The Lessons of the Scandal: Hypocrisy and Discipline
There are two important lessons to be drawn from the sex abuse scandal within the Catholic Church. The first is often considered but seldom mentioned due to fear: It involves the hypocrisy of the secular attack on the Church. The second is seldom mentioned and perhaps seldom considered, though I suspect it is finally starting to sink in: I refer to the lesson that discipline is essential across the board. Both of these lessons deserve careful consideration.
There is no need to reiterate the obvious points that sexual abuse is always a grave moral evil, that it is particularly deplorable in organizations claiming to offer moral leadership, and that it is most deplorable of all in the Catholic Church, which makes unique and unparalleled claims about truth and grace. But I’ve said it before and I’ll say it again. The prolonged and unremitting secular attack on the Catholic Church for a sexual abuse problem overwhelmingly in the past, the confiscation of the ecclesiastical wealth of the Catholic people (who, in general, have no guilt in this matter), the changing of statutes of limitations to permit vast financial settlements in cases where the perpetrators are long dead, and the effort to implicate the Pope despite the complete absence of evidence: All of this, even in those cases where justice is served, is a monumental hypocrisy. What we have here, in essence, is people who favor sexual licentiousness, and who hate the Catholic Church because of its very condemnation of sexual licentiousness, exploiting one of the last remaining sexual taboos to discredit and break the Church.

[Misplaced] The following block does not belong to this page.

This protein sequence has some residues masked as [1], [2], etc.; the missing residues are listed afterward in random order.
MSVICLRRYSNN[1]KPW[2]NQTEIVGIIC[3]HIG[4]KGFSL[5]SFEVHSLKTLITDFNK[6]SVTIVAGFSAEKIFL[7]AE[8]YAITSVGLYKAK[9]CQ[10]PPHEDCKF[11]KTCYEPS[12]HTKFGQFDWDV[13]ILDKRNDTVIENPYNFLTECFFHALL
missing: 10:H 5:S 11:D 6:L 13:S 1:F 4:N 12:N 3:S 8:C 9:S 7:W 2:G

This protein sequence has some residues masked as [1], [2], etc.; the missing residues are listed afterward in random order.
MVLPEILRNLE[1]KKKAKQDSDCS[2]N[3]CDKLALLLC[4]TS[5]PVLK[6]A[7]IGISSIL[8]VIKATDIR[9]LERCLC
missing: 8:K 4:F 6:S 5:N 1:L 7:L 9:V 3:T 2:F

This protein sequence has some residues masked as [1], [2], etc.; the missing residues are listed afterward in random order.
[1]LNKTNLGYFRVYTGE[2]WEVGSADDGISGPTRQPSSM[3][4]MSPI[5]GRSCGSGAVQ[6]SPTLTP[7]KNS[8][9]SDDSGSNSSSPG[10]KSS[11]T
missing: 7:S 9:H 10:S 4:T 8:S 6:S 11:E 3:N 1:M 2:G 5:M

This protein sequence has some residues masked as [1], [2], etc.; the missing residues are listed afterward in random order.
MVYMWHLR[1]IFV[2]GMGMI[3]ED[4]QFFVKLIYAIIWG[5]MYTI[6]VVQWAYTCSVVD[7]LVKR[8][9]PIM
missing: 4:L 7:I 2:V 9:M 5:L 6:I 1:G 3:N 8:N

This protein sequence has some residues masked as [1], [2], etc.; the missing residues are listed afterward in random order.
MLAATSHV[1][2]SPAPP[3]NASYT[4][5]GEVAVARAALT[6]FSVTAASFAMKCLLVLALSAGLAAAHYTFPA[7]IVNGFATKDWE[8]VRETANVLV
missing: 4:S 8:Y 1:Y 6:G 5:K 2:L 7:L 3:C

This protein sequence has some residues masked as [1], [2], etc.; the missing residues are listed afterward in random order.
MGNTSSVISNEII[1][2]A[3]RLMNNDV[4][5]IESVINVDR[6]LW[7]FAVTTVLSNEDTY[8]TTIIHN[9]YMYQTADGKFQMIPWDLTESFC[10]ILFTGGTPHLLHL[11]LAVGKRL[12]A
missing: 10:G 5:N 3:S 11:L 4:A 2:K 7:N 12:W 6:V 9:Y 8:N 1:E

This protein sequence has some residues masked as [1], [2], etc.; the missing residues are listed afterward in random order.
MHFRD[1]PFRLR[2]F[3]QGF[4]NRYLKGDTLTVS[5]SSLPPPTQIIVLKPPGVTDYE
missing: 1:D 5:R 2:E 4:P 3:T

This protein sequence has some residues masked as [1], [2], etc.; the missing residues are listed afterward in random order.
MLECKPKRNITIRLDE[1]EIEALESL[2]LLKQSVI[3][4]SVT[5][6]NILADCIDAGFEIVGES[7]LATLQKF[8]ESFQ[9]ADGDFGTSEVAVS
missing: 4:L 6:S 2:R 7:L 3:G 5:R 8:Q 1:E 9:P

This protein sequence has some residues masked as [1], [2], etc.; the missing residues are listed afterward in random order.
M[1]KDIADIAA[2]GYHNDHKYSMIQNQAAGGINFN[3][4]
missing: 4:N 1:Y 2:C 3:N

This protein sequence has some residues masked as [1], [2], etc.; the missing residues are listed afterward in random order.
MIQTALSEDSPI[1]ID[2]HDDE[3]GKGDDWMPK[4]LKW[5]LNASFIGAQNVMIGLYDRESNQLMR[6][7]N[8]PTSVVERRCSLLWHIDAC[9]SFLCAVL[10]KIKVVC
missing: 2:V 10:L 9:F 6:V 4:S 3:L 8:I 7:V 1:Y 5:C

Hold your emails; spare me the lectures that we are all just getting what we deserve. I’ve been fighting the ecclesiastical culture that has permitted consistent abuse of the rights of the faithful, including sexual abuse, for over forty years. I take a back seat in this to no one. And so if you are an advocate of the “just deserts” viewpoint, I might be sympathetic if you could demonstrate any similar effort against other institutions, including public schools, where the rates of abuse are higher than in the Church. Or if guilty priests and bishops were being held personally responsible rather than the Church as a whole. Or if the same people who are attacking the Church were also calling for a return to sexual self-control and sexual restraint in order to address the problem at its root. Or if those of us who point out the large role homosexuality has played in this abuse were not excoriated for daring to suggest there is anything disordered about homosexuality. No, this is a clear case of the pot calling the kettle black, enjoying it, profiting from it, and getting away with it big time.